Starting in 2009, police may be able to stop vehicles in their tracks with a simple phone call. The technology would come as part of something that most of us are already familiar with: General Motors' OnStar system. GM and OnStar demoed a prototype today of the new feature, called Stolen Vehicle Slowdown, which will be targeted at… well, stolen vehicles on the road. Stolen Vehicle Slowdown will come as part of OnStar's newest hardware, which will be available in some 1.7 million vehicles in 2009.
"We look forward to having technologies like Stolen Vehicle Slowdown available to aid our officers in apprehending suspected car thieves and keeping our officers, highways and citizens safe," said the national VP of the Fraternal Order of Police, David Hiller. "Since 1996, OnStar has assisted the law enforcement community by helping to locate stolen vehicles."
The OnStar system currently performs a number of useful functions that we've heard so much about on TV commercials. It is often used to locate lost or stolen vehicles via GPS, can locate customers immediately in the event of a car crash, and call 911. It also allows customers to call in to have the car unlocked if they get accidentally locked out. (Anyone want to take bets on this being the most-used OnStar feature?) GM says that it currently receives about 700 requests per month to help find stolen vehicles.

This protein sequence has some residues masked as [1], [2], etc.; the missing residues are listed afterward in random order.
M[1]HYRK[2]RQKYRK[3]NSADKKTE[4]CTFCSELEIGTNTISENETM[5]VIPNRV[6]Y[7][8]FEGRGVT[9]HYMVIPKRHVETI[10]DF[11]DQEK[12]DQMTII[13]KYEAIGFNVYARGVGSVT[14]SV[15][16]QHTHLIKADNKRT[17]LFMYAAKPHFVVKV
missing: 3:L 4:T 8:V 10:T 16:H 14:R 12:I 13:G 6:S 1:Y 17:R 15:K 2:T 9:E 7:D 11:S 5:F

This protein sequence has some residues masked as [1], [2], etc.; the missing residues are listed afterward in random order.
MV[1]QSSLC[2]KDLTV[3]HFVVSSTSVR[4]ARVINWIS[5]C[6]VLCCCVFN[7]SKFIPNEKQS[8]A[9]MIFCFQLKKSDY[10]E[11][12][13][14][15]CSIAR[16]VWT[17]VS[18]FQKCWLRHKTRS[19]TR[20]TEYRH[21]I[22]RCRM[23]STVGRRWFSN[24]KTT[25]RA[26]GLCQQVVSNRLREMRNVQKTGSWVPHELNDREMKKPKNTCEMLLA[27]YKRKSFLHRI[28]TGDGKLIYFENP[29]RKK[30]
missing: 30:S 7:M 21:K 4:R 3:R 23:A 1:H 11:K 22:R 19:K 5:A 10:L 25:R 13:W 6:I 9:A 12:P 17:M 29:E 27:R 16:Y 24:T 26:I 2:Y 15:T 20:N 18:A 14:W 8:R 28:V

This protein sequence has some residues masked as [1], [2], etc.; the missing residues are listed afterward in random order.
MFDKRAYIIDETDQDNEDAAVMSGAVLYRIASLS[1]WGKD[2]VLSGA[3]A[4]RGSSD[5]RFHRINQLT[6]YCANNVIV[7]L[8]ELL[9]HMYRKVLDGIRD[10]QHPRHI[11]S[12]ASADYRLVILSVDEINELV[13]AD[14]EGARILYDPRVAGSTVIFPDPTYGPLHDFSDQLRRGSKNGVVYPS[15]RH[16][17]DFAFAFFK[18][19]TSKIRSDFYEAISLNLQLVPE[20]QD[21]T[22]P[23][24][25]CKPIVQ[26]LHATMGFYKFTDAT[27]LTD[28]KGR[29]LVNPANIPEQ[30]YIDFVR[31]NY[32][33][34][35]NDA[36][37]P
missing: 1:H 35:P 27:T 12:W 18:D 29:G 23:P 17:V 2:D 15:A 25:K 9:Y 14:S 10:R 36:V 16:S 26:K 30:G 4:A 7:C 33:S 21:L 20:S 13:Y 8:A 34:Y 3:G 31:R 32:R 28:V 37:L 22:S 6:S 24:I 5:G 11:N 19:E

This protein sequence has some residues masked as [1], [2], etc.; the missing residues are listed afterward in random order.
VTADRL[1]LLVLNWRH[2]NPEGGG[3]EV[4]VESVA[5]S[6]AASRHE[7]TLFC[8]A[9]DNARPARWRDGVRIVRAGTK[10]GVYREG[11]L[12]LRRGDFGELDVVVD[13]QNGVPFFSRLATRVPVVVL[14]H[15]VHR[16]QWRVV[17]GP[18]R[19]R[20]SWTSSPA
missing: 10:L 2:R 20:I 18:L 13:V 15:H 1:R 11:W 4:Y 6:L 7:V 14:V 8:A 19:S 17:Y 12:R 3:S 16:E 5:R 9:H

The process for Stolen Vehicle Slowdown would go something like this. A customer calls OnStar to report that his vehicle has been stolen, which would prompt OnStar to locate the car via GPS. OnStar would then provide the car's information and location to law enforcement in the area. The police, when they are able to establish a clear line of sight on the stolen vehicle, can then call into OnStar and request that the car be slowed down remotely. OnStar would then send a signal to the car that would instruct it to reduce engine power, thus slowing the car to an eventual stop.
Stolen Vehicle Slowdown is a significant milestone in another way: now mass-produced cars can be remotely controlled, and GM says that it might sell the technology to other carmakers in the future. And as long as the companies tout that it can cut down on dangerous police chases, it's easy to see why the general public might get excited over it.
But one concern would be whether the police could slow down any car with OnStar capabilities whenever they want—after all, no one wants to be driving along and suddenly have the car forced to a (slow) stop for any old reason. Indeed, there are number of troubling ways in which the new OnStar tech could be misused and abused. But GM says that OnStar customers will have the ability to opt out of the Stolen Vehicle Slowdown feature at any time if they should so choose, although the company says that its research shows that 95 percent of its subscribers want the service for their vehicles.